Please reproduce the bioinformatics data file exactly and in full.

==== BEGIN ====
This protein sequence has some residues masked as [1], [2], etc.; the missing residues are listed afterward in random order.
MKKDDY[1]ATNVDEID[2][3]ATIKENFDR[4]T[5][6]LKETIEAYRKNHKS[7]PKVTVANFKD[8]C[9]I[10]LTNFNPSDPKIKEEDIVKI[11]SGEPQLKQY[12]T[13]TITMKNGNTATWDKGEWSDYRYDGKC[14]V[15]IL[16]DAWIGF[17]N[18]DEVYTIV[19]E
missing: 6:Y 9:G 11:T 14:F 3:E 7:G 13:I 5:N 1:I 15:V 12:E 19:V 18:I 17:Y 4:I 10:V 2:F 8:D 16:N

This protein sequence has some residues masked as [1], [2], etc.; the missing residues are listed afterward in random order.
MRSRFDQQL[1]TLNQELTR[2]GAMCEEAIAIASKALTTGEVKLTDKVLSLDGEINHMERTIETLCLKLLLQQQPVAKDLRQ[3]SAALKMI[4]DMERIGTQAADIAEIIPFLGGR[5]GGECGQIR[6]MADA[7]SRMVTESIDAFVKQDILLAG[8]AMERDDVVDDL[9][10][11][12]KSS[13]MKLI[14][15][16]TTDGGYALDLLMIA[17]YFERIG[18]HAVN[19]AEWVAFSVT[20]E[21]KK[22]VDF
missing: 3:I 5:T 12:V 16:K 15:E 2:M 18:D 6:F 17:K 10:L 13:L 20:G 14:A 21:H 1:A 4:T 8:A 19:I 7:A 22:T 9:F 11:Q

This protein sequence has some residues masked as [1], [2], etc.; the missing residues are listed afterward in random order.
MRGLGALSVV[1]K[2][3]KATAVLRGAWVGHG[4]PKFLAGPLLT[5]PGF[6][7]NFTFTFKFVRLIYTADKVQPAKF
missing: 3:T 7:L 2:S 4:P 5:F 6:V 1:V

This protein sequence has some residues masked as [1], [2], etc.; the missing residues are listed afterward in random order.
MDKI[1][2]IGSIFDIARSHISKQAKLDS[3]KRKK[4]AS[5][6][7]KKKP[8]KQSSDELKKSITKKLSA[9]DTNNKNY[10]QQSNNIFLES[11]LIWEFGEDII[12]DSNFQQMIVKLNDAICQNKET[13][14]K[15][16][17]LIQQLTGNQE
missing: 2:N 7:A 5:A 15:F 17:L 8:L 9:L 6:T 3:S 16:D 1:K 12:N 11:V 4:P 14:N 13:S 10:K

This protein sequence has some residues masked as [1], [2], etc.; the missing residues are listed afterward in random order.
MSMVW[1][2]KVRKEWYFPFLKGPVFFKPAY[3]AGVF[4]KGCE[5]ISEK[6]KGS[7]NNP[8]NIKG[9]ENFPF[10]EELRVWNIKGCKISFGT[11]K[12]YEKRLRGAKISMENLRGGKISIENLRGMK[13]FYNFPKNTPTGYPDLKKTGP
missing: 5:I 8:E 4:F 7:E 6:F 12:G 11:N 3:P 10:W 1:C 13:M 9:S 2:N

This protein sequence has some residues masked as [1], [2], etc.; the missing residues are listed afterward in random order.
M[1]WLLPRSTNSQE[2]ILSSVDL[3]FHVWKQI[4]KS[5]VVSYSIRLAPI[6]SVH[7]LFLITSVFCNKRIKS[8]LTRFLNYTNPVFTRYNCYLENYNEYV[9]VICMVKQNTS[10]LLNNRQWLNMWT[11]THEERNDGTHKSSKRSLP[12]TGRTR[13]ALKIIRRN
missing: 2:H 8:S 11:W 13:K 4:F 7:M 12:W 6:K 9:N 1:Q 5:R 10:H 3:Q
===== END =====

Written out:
This protein sequence has some residues masked as [1], [2], etc.; the missing residues are listed afterward in random order.
MKKDDY[1]ATNVDEID[2][3]ATIKENFDR[4]T[5][6]LKETIEAYRKNHKS[7]PKVTVANFKD[8]C[9]I[10]LTNFNPSDPKIKEEDIVKI[11]SGEPQLKQY[12]T[13]TITMKNGNTATWDKGEWSDYRYDGKC[14]V[15]IL[16]DAWIGF[17]N[18]DEVYTIV[19]E
missing: 6:Y 9:G 11:T 14:F 3:E 7:G 13:I 5:N 1:I 15:V 12:E 19:V 18:I 17:Y 4:I 10:V 2:F 8:D 16:N

This protein sequence has some residues masked as [1], [2], etc.; the missing residues are listed afterward in random order.
MRSRFDQQL[1]TLNQELTR[2]GAMCEEAIAIASKALTTGEVKLTDKVLSLDGEINHMERTIETLCLKLLLQQQPVAKDLRQ[3]SAALKMI[4]DMERIGTQAADIAEIIPFLGGR[5]GGECGQIR[6]MADA[7]SRMVTESIDAFVKQDILLAG[8]AMERDDVVDDL[9][10][11][12]KSS[13]MKLI[14][15][16]TTDGGYALDLLMIA[17]YFERIG[18]HAVN[19]AEWVAFSVT[20]E[21]KK[22]VDF
missing: 3:I 5:T 12:V 16:K 15:E 2:M 18:D 6:F 17:K 10:L 13:L 20:G 14:A 21:H 1:A 4:T 8:A 19:I 7:A 22:T 9:F 11:Q

This protein sequence has some residues masked as [1], [2], etc.; the missing residues are listed afterward in random order.
MRGLGALSVV[1]K[2][3]KATAVLRGAWVGHG[4]PKFLAGPLLT[5]PGF[6][7]NFTFTFKFVRLIYTADKVQPAKF
missing: 3:T 7:L 2:S 4:P 5:F 6:V 1:V

This protein sequence has some residues masked as [1], [2], etc.; the missing residues are listed afterward in random order.
MDKI[1][2]IGSIFDIARSHISKQAKLDS[3]KRKK[4]AS[5][6][7]KKKP[8]KQSSDELKKSITKKLSA[9]DTNNKNY[10]QQSNNIFLES[11]LIWEFGEDII[12]DSNFQQMIVKLNDAICQNKET[13][14]K[15][16][17]LIQQLTGNQE
missing: 2:N 7:A 5:A 15:F 17:L 8:L 9:L 6:T 3:S 16:D 1:K 12:N 11:V 4:P 14:N 13:S 10:K

This protein sequence has some residues masked as [1], [2], etc.; the missing residues are listed afterward in random order.
MSMVW[1][2]KVRKEWYFPFLKGPVFFKPAY[3]AGVF[4]KGCE[5]ISEK[6]KGS[7]NNP[8]NIKG[9]ENFPF[10]EELRVWNIKGCKISFGT[11]K[12]YEKRLRGAKISMENLRGGKISIENLRGMK[13]FYNFPKNTPTGYPDLKKTGP
missing: 5:I 8:E 4:F 7:E 6:F 12:G 11:N 3:P 10:W 1:C 13:M 9:S 2:N

This protein sequence has some residues masked as [1], [2], etc.; the missing residues are listed afterward in random order.
M[1]WLLPRSTNSQE[2]ILSSVDL[3]FHVWKQI[4]KS[5]VVSYSIRLAPI[6]SVH[7]LFLITSVFCNKRIKS[8]LTRFLNYTNPVFTRYNCYLENYNEYV[9]VICMVKQNTS[10]LLNNRQWLNMWT[11]THEERNDGTHKSSKRSLP[12]TGRTR[13]ALKIIRRN
missing: 2:H 8:S 11:W 13:K 4:F 7:M 12:W 6:K 9:N 1:Q 5:R 10:H 3:Q